The PCB Legacy: When Playing with Chemistry Spells Disaster 

When the acronym PCB flashes before your eye, does your mind naturally dwell on printed circuit boards? These components may form an essential part of an electronic product but fortunately, they are not the object of defaming aspersions. 

The same cannot be said of polychlorinated biphenyls. These are synthetic chemicals that occupy a tiny space among astronomical numbers. Almost 2,000 new chemicals are added to this list every year!

The scenario is bad enough to declare the Earth a sad victim of chemical pollution. Even so, PCBs have made a distinct mark for themselves as they continue to wreak havoc for decades. In this article, we will learn more about PCBs to understand the tragic consequences of playing with chemistry. 

Why PCBs Came Into Existence 

The origins of PCBs do not date back to the age of antiquity. Neither are these chemicals extremely novel. Their chemistry was first discovered in the 1880s. Scientists at the time were pleasantly surprised to find that PCBs were resistant to fire and chemically stable. 

With more research underway, these chemicals became the cornerstone of electrical equipment manufacturing. Since the late 1920s, they have been heavily used as lubricants and coolants in transformers, hydraulic equipment, and more. 

As per the US Environmental Protection Agency (EPA), by the 1950s, PCBs had hundreds of industrial and commercial applications. Some examples would be cable insulation, caulking, adhesives, tapes, capacitors, and electromagnets. 

The Race to Ban Them Owing to Health Risks 

If you were to look for PCB production today, it’s unlikely to be found because these chemicals were banned in 1979. From the time of their widespread usage in 1929, they enjoyed much spotlight for five decades. 

Solemnly, the latter half of their popularity could be attributed to negative reasons. Though a task force to investigate the health concerns surrounding PCBs was established in 1972, speculations have existed since the 1960s. 

Whistleblowers were sounding the alarm bells for PCB-related toxicity and pollution. The Agency for Toxic Substances and Disease Registry (ATSDR) lists even carcinogenesis as one of the adverse effects of regular PCB exposure. That means it’s possible to develop cancer due to these chemicals. 

Besides the life-threatening possibilities, other PCB exposure symptoms are equally horrifying. They range from increased levels of liver enzymes to neurotoxicity. The ban on production was overdue, but it has not sufficed. 

This is because the world is still suffering from the shocking aftermath of PCB applications. TorHoerman Law discusses a lawsuit filed against PCB manufacturers by universities where these chemicals were used till 1979. Students and staff were falling ill due to exposure to these chemicals via building materials, generators, etc.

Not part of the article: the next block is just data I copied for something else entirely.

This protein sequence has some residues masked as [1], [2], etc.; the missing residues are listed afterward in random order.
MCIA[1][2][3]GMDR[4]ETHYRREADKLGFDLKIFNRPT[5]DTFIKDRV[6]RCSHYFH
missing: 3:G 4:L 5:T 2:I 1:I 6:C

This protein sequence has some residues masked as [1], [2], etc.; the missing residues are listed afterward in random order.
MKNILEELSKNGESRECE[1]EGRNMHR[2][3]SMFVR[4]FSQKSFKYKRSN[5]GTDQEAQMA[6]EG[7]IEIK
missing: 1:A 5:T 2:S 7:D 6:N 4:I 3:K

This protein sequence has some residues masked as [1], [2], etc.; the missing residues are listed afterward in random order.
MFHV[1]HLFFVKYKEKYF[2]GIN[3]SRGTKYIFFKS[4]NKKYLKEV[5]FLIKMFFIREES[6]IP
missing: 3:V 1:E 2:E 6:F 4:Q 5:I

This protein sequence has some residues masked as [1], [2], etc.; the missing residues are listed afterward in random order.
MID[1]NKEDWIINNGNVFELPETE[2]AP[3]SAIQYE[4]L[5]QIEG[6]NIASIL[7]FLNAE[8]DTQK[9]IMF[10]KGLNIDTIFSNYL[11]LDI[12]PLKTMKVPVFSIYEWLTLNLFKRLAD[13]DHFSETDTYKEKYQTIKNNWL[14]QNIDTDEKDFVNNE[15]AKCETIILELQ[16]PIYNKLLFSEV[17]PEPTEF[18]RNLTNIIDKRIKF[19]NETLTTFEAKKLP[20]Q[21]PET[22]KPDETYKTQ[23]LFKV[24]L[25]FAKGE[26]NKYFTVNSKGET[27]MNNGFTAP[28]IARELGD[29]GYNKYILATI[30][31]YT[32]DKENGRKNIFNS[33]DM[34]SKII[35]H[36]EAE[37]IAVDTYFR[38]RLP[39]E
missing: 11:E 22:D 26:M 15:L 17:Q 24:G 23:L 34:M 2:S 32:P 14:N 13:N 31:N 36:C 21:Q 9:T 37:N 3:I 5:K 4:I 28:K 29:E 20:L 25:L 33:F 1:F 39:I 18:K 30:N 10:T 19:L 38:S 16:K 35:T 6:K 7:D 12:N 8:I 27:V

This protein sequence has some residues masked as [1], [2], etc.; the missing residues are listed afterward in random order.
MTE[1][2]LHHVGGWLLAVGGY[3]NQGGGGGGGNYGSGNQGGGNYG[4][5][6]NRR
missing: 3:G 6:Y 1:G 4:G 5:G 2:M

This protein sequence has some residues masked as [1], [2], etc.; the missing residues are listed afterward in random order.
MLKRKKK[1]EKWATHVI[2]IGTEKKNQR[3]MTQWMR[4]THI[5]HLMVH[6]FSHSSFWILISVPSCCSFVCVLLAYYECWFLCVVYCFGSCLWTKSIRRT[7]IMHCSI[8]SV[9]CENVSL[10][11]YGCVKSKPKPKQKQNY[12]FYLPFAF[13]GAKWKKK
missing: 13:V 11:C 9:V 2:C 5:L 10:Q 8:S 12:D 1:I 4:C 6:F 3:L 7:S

Over 90 school districts have participated in this litigation. This should give us an idea of the damage still lingering in the air. When these chemicals are scrutinized in light of their primary producer, Monsanto (now Bayer), the fallout is hardly shocking. 

PCBs’ chemical stability means that they cannot be degraded into the environment. Hence, they are still present in the air and continue to cause health complications and environmental pollution. 

New Study Reveals That Banning is Not Enough 

We did briefly touch upon the fact that banning PCBs has done little to no good in tackling the damage they’ve done. A new Canadian study has only acted as an extension of this grave reality. 

Researchers at a company called Chemistry Matters Inc. discovered that PCBs are still being generated today, albeit unintentionally. The alarming fact is that their unintentional production is higher than their deliberate manufacturing before the ban. 

Researchers found that 2019 was the year when the highest volume of these chemicals was generated – a startling 43,000 metric tons. This amount exceeds the highest known at the time of deliberate production, which was 39,000 metric tons in 1970. 

If this piece of information was not bad enough, the team still has little clue about which products are responsible for generating unintentional PCBs. Before this recent study, nobody was closely monitoring PCBs, assuming that the ban took care of them. 

In other words, it was hoped that the only sustaining problem would be that of PCBs already produced. Now, we need to locate the source of unintentional production! Plus, there is no knowledge of whether these PCBs are making their way into the environment. And if yes, how? The study is ongoing, and efforts are underway to monitor PCB production. 

As we have observed in this article, the PCB legacy is not valuable or meaningful. If anything, it serves as a tale of caution for mankind to stop playing with chemistry. 

Things may go well to a certain extent, but when factors beyond our control take over, there is no comprehension of the backwash. All we can do is hope that scientists discover a way to destroy existing PCBs and halt their inadvertent production. 

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